After Thanksgiving break, the halls at Holliston High School went silent when administration eliminated lunch bells and announcements in between periods due to student survey responses and the opinions of teachers and administration.
The announcements, which were meant to be heard by all students to inform them who was too report to the main office and guidance office, were not effective according to assistant principal Mr. Patrick Kelley who said, “Students were reporting to their called destination less than 50% of the time,” adding “Let’s not keeping doing it if it is not working.”
English teacher Mr. Timothy Bailey was pushing for no more announcements in the hallways for a long time.
“The announcements in the hallways seemed less than ideal because the hallways were so loud and no one was hearing them,” said Mr. Bailey, “If you are going to have a message for the students they should be able to hear it,” he added.
Freshman Caroline Campbell said in an email interview, “The announcements were pointless; we couldn’t hear them. It also made many people ignore all of the other announcements which is bad if there was an actual emergency.”
Unlike the announcements which were between classes, the bells were causing interruptions during class according to Mr. Kelley who said, “We felt like there was so many interruptions to learning that was taking place in the classroom and that so many of the bells were, in actuality, unnecessary.”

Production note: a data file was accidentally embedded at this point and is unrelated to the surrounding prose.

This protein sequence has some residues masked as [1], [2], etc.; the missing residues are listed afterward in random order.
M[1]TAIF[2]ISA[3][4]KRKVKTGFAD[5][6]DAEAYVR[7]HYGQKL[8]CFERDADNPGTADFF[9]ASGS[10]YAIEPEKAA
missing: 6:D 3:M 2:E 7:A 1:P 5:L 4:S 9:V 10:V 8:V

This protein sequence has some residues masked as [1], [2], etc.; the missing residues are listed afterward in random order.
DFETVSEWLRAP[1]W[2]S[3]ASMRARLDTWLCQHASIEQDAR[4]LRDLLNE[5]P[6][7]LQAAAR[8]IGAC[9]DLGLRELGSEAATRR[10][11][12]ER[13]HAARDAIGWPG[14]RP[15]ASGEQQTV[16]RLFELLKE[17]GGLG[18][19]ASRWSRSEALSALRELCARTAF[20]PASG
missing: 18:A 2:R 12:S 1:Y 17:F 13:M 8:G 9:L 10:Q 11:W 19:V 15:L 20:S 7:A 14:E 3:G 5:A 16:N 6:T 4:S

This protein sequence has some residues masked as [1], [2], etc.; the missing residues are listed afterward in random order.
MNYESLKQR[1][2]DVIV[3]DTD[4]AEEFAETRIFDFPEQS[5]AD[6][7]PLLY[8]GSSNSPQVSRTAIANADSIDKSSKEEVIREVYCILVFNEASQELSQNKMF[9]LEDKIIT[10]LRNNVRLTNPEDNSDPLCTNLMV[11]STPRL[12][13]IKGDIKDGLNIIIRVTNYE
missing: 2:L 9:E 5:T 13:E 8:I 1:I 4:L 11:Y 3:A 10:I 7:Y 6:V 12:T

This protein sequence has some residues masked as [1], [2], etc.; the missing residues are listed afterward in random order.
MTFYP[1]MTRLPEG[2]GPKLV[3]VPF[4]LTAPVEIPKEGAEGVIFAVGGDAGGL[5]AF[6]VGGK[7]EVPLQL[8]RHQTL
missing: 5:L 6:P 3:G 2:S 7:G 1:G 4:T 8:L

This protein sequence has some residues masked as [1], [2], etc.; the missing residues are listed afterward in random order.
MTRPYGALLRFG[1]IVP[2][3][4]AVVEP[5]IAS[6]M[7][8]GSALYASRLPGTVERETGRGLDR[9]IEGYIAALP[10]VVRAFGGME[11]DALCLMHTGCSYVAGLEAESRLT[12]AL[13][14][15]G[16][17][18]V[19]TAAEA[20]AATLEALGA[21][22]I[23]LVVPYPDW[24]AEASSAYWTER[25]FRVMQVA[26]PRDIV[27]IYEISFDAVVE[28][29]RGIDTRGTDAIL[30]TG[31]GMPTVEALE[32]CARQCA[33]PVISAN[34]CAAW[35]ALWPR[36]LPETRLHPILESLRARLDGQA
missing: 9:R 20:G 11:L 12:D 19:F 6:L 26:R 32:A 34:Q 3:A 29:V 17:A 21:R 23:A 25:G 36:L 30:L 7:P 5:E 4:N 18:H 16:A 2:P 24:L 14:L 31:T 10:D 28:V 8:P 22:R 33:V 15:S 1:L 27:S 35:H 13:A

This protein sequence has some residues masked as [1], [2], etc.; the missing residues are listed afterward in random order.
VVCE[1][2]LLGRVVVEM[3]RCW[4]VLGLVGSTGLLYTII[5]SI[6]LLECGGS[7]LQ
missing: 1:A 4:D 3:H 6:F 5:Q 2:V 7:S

Silencing the halls has proved an unobtrusive switch in the school.
“I don’t see any big evidence of a change, which is a good sign, right? We did it pretty smoothly,” said Mr. Bailey who has been hearing the bells for 13 years.
Another idea is to replace the bells with music in the hallways.
“There is a student proposal that we are trying to make work to change it from bells to music during the transition time,” said Mr. Kelley.
Holliston got the idea from a neighboring public school which Mr. Kelley said “Is something they do over in Medfield and their vice principal acts as a dj,” adding, “It is more of a relaxing experience than harsh bells.”
“Keep applying the critical thinking skills to it until it is working as best as possible for the largest group of people. That is the most valuable thing that we do in this building, to model and teach critical thinking and problem solving. The bells are an example of a problem that can be solved,” said Mr. Bailey.
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